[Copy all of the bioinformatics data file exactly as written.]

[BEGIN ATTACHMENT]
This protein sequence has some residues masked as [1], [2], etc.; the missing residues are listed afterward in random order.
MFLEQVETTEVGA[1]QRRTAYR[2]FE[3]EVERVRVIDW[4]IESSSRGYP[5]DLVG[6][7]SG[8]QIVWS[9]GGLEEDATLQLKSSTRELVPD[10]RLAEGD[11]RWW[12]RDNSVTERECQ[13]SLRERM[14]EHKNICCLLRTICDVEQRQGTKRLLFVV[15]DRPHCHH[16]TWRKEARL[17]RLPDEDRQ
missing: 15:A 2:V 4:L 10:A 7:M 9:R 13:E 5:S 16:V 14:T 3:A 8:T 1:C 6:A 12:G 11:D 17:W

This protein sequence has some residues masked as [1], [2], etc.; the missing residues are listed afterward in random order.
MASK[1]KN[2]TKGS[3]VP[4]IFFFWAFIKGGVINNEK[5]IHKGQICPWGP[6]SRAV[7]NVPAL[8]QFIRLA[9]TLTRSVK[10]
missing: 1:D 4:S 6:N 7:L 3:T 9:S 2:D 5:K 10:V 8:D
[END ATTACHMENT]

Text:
This protein sequence has some residues masked as [1], [2], etc.; the missing residues are listed afterward in random order.
MFLEQVETTEVGA[1]QRRTAYR[2]FE[3]EVERVRVIDW[4]IESSSRGYP[5]DLVG[6][7]SG[8]QIVWS[9]GGLEEDATLQLKSSTRELVPD[10]RLAEGD[11]RWW[12]RDNSVTERECQ[13]SLRERM[14]EHKNICCLLRTICDVEQRQGTKRLLFVV[15]DRPHCHH[16]TWRKEARL[17]RLPDEDRQ
missing: 15:A 2:V 4:L 10:A 7:M 9:R 13:E 5:S 16:V 14:T 3:A 8:T 1:C 6:A 12:G 11:D 17:W

This protein sequence has some residues masked as [1], [2], etc.; the missing residues are listed afterward in random order.
MASK[1]KN[2]TKGS[3]VP[4]IFFFWAFIKGGVINNEK[5]IHKGQICPWGP[6]SRAV[7]NVPAL[8]QFIRLA[9]TLTRSVK[10]
missing: 1:D 4:S 6:N 7:L 3:T 9:S 2:D 5:K 10:V 8:D